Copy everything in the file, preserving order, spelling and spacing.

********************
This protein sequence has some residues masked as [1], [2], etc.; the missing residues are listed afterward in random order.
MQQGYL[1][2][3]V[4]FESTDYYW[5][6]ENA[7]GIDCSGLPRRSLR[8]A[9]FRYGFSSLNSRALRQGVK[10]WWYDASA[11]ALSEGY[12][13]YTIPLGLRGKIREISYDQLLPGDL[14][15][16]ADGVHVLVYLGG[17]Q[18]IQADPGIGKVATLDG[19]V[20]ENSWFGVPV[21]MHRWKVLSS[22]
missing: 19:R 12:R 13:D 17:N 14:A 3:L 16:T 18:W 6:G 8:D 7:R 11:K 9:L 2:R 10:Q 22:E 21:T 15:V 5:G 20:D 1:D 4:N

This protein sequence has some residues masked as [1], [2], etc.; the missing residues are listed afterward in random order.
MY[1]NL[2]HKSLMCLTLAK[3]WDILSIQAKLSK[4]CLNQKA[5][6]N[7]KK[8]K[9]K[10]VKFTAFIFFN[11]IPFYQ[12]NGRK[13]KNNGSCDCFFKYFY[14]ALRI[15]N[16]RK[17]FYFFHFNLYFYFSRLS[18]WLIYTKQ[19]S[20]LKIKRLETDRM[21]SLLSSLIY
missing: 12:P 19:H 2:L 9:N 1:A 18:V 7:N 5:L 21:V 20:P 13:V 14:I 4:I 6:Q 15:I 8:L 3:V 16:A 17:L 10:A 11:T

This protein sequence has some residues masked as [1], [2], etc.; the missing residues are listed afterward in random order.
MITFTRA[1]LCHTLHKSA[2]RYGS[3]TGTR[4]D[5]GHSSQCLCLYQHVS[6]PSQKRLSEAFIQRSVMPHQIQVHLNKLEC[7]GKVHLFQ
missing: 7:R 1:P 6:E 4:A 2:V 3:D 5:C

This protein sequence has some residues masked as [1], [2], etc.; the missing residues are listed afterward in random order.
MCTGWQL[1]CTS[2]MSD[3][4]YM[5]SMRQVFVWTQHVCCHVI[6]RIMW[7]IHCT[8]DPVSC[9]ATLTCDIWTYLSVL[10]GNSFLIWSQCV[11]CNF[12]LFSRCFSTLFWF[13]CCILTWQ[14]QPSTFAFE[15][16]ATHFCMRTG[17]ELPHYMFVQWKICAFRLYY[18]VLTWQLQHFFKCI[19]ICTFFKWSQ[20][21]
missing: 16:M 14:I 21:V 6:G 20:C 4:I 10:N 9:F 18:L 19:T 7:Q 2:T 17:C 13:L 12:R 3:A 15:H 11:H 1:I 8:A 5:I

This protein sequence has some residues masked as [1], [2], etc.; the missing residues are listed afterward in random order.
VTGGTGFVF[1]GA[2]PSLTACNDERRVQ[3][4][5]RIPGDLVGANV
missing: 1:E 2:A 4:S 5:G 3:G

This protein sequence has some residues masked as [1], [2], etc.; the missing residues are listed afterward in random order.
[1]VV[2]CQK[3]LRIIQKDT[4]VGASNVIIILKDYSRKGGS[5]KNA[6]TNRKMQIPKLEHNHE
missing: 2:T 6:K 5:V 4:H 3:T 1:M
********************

This protein sequence has some residues masked as [1], [2], etc.; the missing residues are listed afterward in random order.
MQQGYL[1][2][3]V[4]FESTDYYW[5][6]ENA[7]GIDCSGLPRRSLR[8]A[9]FRYGFSSLNSRALRQGVK[10]WWYDASA[11]ALSEGY[12][13]YTIPLGLRGKIREISYDQLLPGDL[14][15][16]ADGVHVLVYLGG[17]Q[18]IQADPGIGKVATLDG[19]V[20]ENSWFGVPV[21]MHRWKVLSS[22]
missing: 19:R 12:R 13:D 17:N 14:A 3:L 16:T 18:W 6:G 8:D 7:R 11:K 9:L 2:R 10:Q 22:E 21:T 15:V 5:G 20:D 1:D 4:N

This protein sequence has some residues masked as [1], [2], etc.; the missing residues are listed afterward in random order.
MY[1]NL[2]HKSLMCLTLAK[3]WDILSIQAKLSK[4]CLNQKA[5][6]N[7]KK[8]K[9]K[10]VKFTAFIFFN[11]IPFYQ[12]NGRK[13]KNNGSCDCFFKYFY[14]ALRI[15]N[16]RK[17]FYFFHFNLYFYFSRLS[18]WLIYTKQ[19]S[20]LKIKRLETDRM[21]SLLSSLIY
missing: 12:P 19:H 2:L 9:N 1:A 18:V 7:N 5:L 21:V 20:P 13:V 14:I 4:I 6:Q 15:I 8:L 3:V 16:A 17:L 10:A 11:T

This protein sequence has some residues masked as [1], [2], etc.; the missing residues are listed afterward in random order.
MITFTRA[1]LCHTLHKSA[2]RYGS[3]TGTR[4]D[5]GHSSQCLCLYQHVS[6]PSQKRLSEAFIQRSVMPHQIQVHLNKLEC[7]GKVHLFQ
missing: 7:R 1:P 6:E 4:A 2:V 3:D 5:C

This protein sequence has some residues masked as [1], [2], etc.; the missing residues are listed afterward in random order.
MCTGWQL[1]CTS[2]MSD[3][4]YM[5]SMRQVFVWTQHVCCHVI[6]RIMW[7]IHCT[8]DPVSC[9]ATLTCDIWTYLSVL[10]GNSFLIWSQCV[11]CNF[12]LFSRCFSTLFWF[13]CCILTWQ[14]QPSTFAFE[15][16]ATHFCMRTG[17]ELPHYMFVQWKICAFRLYY[18]VLTWQLQHFFKCI[19]ICTFFKWSQ[20][21]
missing: 16:M 14:I 21:V 6:G 20:C 4:I 10:N 9:F 18:L 19:T 7:Q 2:T 17:C 13:L 12:R 3:A 15:H 11:H 1:I 8:A 5:I

This protein sequence has some residues masked as [1], [2], etc.; the missing residues are listed afterward in random order.
VTGGTGFVF[1]GA[2]PSLTACNDERRVQ[3][4][5]RIPGDLVGANV
missing: 1:E 2:A 4:S 5:G 3:G

This protein sequence has some residues masked as [1], [2], etc.; the missing residues are listed afterward in random order.
[1]VV[2]CQK[3]LRIIQKDT[4]VGASNVIIILKDYSRKGGS[5]KNA[6]TNRKMQIPKLEHNHE
missing: 2:T 6:K 5:V 4:H 3:T 1:M